PEN Myanmar always strives to find a balance between revitalizing Myanmar literature, and defending and promoting freedom of expression. All of our projects fall into these two categories. In 2016, for example, we released seven statements urging the new government – specifically the News Media Council, the parliaments and the military – to respect the media freedom and to ensure free expression as a fundamental human right. Responding openly to the assassination of U Ko Ni, the senior advisor of NLD, in January of this year was another big call for justice made by PEN Myanmar.

On top of that, we have been working on a media development legal reform to the News Media Law 2014 and sent our comments and recommendation to the Citizen Fundamental Rights, Democracy and Human Rights Committee under the Upper House (the House of Nationality). The Committee is reviewing our comments and will pass it to the Bill Committee. PEN Myanmar will be involved throughout the amending process as one of the stakeholder. Also, our Publishers Circle has been working on the repeal of the Printing and Publishing Enterprises Law.

Moreover, PEN Myanmar legal review committee is working on amending country’s other repressive laws and tools that undermine free expression, which includes advocating for the abolishment, editing or amending with public consensus of the following:  the Telecommunications Law, the Electronic Transaction Act, the Privacy Law and encouraging the formation of the Right to Information law.

A free expression environment that fosters informed dialogue, protects open debate, and promotes government transparency and accountability is a crucial foundation for democratic reform. In mid-November 2016, PEN Myanmar got together with experts from partner organizations to reflect on the state of free expression in Myanmar midway through the National League for Democracy (NLD) government’s first year. As a result, we produced The Freedom of Expression “scorecard” aimed to assess the progress – or lack thereof – by the new government in the key areas of free speech, media freedom, information access, and freedom of assembly. The scorecard report was released on 3 December at PEN Myanmar Annual General Conference. The one year report will be released in early May, 2017. This will be the yearly activity and PEN Myanmar will extend its networks and invite more media organizations to make the assessment report more inclusive.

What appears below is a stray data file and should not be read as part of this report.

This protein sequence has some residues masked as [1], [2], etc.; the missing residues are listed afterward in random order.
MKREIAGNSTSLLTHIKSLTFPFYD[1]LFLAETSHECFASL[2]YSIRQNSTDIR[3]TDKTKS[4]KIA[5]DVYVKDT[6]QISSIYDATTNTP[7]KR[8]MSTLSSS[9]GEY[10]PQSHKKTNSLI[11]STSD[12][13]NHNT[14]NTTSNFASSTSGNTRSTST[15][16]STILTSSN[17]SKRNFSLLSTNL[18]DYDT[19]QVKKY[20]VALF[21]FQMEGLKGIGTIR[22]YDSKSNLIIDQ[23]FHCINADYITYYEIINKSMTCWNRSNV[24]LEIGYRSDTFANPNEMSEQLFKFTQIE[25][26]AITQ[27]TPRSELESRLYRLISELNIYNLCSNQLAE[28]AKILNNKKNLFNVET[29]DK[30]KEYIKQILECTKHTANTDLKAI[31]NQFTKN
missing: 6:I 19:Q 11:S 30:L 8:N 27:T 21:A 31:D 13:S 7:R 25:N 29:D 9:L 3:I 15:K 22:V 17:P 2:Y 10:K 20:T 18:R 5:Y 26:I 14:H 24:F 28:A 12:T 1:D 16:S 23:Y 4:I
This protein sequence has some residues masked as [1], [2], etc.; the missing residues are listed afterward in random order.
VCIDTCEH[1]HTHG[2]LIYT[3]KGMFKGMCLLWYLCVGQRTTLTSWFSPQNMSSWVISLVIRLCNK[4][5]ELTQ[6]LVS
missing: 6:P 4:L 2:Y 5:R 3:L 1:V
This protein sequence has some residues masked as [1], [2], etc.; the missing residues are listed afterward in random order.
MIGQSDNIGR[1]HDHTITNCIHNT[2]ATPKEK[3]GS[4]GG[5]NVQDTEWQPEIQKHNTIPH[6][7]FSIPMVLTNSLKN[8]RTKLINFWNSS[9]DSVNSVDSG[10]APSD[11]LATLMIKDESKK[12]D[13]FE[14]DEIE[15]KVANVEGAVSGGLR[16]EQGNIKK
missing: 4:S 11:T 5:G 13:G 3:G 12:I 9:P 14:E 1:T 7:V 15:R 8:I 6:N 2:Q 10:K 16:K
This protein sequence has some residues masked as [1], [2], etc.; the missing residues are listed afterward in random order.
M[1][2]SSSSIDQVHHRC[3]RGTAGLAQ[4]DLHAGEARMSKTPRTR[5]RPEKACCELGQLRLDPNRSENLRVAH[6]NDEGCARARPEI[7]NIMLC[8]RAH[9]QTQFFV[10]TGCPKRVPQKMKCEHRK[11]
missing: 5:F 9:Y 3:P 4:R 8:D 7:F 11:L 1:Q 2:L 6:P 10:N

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How do you define ‘Home’?

Our roundtable with authors from “Go Home!,” an Asian diasporic anthology of fiction, essays, and poetry grappling with the true meaning of “home.”

“Is home a real place? Is it a memory?” asks Rowan Hisayo Buchanan, editor of the new anthology “Go Home!” (out from Feminist Press, in collaboration with the Asian American Writers’ Workshop). “Who gets to decide when you’re at home? What does it mean when you lose a home? How do you respond when someone tells you to go home? What if you don’t know where that is?”

In “Go Home!” — a collection that feels particularly timely in the midst of attacks on immigrant families and communities — Asian diasporic writers are both thoughtful and generous in their reflections about who they are, where they have been, and where they belong. Their stories will provide illumination and hope to readers grappling with their own questions about family, identity, and belonging. Shondaland reached out to Rowan Hisayo Buchanan (editor of “Go Home!” and author of the novel “Harmless Like You”), Viet Thanh Nguyen (author of the Pulitzer Prize-winning novel “The Sympathizer,” who wrote the foreword to “Go Home!”), and contributors Alexander Chee (author of the national bestseller “The Queen of the Night” and “How to Write an Autobiographical Novel”), Karissa Chen (editor-in-chief of Hyphen and author of the chapbook “Of Birds and Lovers”), T Kira Madden (editor-in-chief of No Tokens and author of the forthcoming “Long Live the Tribe of the Fatherless Girls”), and Esmé Weijun Wang (author of “The Border of Paradise” and the forthcoming “The Collected Schizophrenias”) to discuss this powerful and timely new anthology.